Skip to main content

You can’t drive the highways of the U.S.A. for long before spotting the outline of a reclining woman emblazoned on the mudflaps of a passing truck. The Mudflap Girl has been a symbol of automotive cultures ranging from long-haul truckers to custom motorcycle builders since the 1970s. Whether you love her or hate her, make sure you’re respectful. The real Mudflap Girl is apparently someone’s mother.

Is the Mudflap Girl based on a real woman?

There are multiple competing stories about the origins of the Mudflap Girl. But the story with the most evidence is that the Mudflap Girl is based on a real person: Rachel Ann Allen, beloved wife of truck driver Stewart Allen.

The back of a red semi-truck parked in front of a mountain range with the silhouette of a girl visible on its mudflaps.
Mudflap Girl on semi-truck | Shinjew via Amazon

For years, the most common story was that Zing Enterprises in Long Beach, California first printed the famous silhouette on a mudflap in the 1960s. This tale claims the shop’s owner, Bill Zinda, based the image on an exotic dancer named Leta Laroe.

There’s only one problem with this story. According to Mel Magazine, there is no evidence of an exotic dancer with the pseudonym Leta Laroe, a man named Bill Zinda, or even a shop called Wiz Enterprises. It all appears to be made up.

The origins of the Mudflap Girl seemed destined to remain always shrouded in mystery. Then her son came forward.

Is the Mudflap Girl Rachel Ann Allen?

Ed Allen claims the Mudflap Girl was designed by his father, a truck driver. In the 1960s, Stewart Allen decorated his truck’s mudflaps with a silhouette based on a photo of his wife, Rachel Ann Allen.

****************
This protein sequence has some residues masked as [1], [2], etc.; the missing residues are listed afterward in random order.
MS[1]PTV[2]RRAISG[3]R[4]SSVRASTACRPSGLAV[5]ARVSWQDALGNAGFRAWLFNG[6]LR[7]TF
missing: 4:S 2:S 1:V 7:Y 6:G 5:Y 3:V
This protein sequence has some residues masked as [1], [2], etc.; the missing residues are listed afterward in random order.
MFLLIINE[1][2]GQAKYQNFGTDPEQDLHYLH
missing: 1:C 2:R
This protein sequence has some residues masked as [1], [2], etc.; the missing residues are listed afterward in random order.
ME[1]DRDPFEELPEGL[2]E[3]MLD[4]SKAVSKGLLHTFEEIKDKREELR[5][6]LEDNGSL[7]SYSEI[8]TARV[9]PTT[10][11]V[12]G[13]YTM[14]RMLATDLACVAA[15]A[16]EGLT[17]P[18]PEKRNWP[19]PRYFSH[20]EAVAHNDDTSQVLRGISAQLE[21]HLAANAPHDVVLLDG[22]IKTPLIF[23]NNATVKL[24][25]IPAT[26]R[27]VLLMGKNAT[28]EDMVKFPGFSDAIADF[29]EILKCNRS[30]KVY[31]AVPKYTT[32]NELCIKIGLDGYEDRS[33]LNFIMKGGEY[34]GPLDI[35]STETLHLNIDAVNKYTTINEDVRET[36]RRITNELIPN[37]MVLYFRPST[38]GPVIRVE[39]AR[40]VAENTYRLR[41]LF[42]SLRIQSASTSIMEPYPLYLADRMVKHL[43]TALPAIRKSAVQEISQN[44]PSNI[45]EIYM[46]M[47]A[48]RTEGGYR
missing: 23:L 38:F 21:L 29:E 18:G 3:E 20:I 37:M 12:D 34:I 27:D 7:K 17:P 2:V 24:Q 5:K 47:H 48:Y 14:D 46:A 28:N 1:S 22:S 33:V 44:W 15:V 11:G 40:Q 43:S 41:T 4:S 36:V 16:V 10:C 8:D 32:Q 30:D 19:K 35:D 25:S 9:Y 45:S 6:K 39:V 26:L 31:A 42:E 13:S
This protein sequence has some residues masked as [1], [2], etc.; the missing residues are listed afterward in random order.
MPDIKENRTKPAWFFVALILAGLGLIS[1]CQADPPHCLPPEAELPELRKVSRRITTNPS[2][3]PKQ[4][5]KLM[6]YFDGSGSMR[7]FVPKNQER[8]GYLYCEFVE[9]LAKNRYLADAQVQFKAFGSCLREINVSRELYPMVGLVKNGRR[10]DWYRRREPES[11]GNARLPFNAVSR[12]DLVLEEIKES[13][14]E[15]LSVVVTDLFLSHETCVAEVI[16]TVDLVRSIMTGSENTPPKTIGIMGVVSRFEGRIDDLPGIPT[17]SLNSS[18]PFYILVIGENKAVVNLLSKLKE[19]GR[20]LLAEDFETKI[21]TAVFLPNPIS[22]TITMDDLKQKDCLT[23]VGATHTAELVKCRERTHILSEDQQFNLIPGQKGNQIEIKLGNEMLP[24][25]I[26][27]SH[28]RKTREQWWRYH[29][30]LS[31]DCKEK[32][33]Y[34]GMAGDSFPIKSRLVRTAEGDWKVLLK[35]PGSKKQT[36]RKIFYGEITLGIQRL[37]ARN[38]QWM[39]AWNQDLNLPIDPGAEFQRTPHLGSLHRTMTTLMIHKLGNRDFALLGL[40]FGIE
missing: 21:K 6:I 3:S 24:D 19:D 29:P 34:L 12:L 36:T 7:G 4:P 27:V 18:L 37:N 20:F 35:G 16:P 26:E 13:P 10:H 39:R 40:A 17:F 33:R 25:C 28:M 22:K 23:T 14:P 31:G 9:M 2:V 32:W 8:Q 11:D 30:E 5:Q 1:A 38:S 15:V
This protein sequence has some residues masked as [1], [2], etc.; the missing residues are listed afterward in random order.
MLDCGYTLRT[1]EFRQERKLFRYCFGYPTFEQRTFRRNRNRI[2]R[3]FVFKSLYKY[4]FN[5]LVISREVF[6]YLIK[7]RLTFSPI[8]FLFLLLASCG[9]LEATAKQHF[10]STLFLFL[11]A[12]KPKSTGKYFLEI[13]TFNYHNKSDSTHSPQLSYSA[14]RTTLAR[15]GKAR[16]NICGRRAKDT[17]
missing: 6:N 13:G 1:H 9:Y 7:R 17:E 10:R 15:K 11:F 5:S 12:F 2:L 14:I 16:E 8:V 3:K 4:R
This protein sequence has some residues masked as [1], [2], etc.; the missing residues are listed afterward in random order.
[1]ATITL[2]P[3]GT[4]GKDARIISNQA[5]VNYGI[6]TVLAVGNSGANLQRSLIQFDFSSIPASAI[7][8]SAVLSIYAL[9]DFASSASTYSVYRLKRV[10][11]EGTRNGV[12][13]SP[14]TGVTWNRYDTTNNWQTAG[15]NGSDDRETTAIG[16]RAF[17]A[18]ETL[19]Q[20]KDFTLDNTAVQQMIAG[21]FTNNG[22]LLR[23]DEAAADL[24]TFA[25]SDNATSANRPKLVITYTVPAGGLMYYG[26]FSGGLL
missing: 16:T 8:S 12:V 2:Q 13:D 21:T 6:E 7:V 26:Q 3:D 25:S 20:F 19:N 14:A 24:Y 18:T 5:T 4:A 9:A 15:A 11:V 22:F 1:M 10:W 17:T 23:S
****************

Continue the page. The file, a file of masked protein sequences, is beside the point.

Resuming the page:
A Ford pickup truck with the silhouette of a girl visible on its mudflaps.
Mudflap Cowgirl on Ford pickup truck | Grand General via Raneys Truck Parts

The way Ed tells the story, his Dad spent long days on the road and wanted to decorate his truck to remind him of his beloved wife. In his cab, he kept a favorite photo of her reclining on a beach in a bathing suit during a family vacation. But his boss had a strict “no modifications” rule.

Then one day Stewart backed up to the loading dock and waited for his boss to begin the inspection. He realized that his mud flaps were blocked from view. It was already common for truck owners to order custom mudflaps with their logo. So Stewart Allen had a set printed up with the outline of Rachel.

When Ed Allen told his story to Wired Magazine, he threw in that in 1967, Bill Zinda complemented Stewart on his mudflaps and asked for permission to print and sell his own.

Ed has no way to confirm his story. Sadly, Stewart Allen has died, and Rachel lives with Alzheimer’s. The U.S. Patent Office believes him though. It granted Allen a trademark on the Mudflap Girl in 2010. But he and the office agree that the image has passed into the public domain, so he is not asking for a penny from the countless companies currently using it for profit.

What is the meaning of the Mudflap Girl?

Some call the image of the Mudflap Girl objectifying; others say she’s a celebration of female beauty. The supposed inventor–truck driver Stewart Allen–thought of her as a reminder of his wife, Rachel. In an era when semi-truck modifications were rarer, the Mudflap Girl also represented rebellion.

Semi-truck | Jakub Porzycki/NurPhoto via Getty Images

The Mudflap Girl was the 1970s equivalent of a viral meme. Throughout the decade, she spread to the mudflaps of countless semi-trucks. The ubiquitous image now graces belt buckles, custom motorcycles, and even multiple lines of cookie cutters. Moreover, the ensuing five decades have seen the rise of many variations with a deeper meaning.

When the Wyoming Public Libraries wanted to publicize its extensive collection of automotive repair manuals, it created a version of the Mudflap Girl reading a book. The Feministing blog used a Mudflap Girl holding up the middle finger as its logo for fifteen years. Ed Allen said his mom would be proud of these new interpretations of her image, adding, “Rachel is a pretty strong woman.”

Next, find out why some semi-truck trailers have a tiny door set into their main door or learn about the current state of truck driving in the video below: